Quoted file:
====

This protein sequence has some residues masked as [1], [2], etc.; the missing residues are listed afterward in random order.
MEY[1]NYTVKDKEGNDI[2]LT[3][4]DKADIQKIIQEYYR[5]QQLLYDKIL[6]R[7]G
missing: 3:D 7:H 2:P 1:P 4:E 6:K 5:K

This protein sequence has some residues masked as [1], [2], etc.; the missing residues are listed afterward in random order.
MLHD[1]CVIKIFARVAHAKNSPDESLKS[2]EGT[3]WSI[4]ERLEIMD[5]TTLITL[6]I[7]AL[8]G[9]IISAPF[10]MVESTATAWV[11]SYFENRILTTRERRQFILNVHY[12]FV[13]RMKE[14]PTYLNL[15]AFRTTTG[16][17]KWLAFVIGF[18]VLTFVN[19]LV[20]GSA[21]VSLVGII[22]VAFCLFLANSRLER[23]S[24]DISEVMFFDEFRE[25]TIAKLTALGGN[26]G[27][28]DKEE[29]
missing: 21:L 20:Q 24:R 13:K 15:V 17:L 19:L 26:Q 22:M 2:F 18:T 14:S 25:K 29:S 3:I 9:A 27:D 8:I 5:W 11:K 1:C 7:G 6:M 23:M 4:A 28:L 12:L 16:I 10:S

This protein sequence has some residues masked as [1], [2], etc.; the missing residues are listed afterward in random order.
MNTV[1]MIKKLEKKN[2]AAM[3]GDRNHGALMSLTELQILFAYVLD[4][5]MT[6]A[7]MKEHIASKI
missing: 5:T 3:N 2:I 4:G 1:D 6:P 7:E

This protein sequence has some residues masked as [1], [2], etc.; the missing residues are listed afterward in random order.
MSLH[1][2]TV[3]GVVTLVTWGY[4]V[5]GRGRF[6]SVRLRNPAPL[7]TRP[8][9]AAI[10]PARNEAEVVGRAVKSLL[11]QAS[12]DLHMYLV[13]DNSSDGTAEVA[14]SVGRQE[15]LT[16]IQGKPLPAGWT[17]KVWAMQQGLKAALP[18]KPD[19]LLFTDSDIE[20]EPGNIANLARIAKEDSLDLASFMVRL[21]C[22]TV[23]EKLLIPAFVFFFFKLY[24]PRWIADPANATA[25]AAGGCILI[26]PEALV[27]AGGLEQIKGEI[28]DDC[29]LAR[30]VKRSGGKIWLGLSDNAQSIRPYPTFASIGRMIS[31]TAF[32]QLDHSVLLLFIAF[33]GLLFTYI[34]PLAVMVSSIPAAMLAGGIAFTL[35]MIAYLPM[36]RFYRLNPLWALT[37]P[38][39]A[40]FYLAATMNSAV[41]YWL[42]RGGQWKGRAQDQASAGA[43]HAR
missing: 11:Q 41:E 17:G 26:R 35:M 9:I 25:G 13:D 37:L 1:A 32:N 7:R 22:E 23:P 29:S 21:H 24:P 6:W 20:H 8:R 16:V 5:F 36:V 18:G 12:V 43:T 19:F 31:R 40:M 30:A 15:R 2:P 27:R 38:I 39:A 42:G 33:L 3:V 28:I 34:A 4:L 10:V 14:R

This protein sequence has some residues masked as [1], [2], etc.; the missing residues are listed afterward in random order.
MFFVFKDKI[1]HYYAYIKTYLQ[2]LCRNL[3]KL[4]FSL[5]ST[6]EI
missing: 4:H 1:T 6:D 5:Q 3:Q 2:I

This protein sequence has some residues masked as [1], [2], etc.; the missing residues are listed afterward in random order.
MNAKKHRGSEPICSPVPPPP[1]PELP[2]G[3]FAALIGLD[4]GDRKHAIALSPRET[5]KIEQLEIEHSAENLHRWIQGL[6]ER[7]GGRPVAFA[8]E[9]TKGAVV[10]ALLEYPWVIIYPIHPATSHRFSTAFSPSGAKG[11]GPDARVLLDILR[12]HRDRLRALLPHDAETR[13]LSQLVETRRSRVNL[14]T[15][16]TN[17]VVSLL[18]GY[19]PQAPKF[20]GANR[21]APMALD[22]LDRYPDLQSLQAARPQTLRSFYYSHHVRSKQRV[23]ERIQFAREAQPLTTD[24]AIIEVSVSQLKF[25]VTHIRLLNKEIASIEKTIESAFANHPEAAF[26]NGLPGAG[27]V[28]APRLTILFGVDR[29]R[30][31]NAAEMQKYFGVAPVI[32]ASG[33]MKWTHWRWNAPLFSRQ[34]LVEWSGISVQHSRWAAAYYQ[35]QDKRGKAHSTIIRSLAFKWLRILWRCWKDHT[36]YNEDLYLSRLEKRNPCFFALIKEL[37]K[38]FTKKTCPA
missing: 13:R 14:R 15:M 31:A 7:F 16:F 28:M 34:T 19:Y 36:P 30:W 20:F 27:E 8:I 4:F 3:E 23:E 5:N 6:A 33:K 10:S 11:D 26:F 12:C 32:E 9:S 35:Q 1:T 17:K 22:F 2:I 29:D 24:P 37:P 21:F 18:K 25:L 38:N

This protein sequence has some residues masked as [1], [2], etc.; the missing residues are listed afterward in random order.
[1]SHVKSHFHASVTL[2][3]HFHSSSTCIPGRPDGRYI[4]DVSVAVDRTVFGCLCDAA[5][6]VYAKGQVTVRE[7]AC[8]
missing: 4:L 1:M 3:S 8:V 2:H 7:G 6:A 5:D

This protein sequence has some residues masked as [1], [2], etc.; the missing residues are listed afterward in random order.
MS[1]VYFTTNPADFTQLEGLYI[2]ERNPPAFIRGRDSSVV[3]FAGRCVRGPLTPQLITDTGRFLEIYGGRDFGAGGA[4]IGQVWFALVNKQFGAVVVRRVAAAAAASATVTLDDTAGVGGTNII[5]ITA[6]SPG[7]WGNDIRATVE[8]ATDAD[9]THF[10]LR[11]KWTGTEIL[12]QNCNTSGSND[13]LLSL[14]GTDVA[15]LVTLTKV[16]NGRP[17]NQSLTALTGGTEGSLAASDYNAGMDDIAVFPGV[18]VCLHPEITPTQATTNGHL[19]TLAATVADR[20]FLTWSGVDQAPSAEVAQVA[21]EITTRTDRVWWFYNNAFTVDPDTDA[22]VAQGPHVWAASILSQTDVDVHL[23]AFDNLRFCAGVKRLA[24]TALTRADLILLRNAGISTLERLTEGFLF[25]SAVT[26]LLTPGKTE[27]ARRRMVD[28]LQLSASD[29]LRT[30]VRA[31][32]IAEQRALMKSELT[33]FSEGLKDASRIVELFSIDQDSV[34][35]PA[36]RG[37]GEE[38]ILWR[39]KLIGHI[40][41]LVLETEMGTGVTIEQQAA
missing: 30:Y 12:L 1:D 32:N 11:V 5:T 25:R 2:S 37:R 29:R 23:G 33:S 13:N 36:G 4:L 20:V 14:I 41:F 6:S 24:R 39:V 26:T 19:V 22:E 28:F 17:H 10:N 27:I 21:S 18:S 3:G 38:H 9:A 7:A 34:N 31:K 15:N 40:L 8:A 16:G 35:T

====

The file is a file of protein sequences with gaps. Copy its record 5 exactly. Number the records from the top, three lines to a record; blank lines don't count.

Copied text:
This protein sequence has some residues masked as [1], [2], etc.; the missing residues are listed afterward in random order.
MFFVFKDKI[1]HYYAYIKTYLQ[2]LCRNL[3]KL[4]FSL[5]ST[6]EI
missing: 4:H 1:T 6:D 5:Q 3:Q 2:I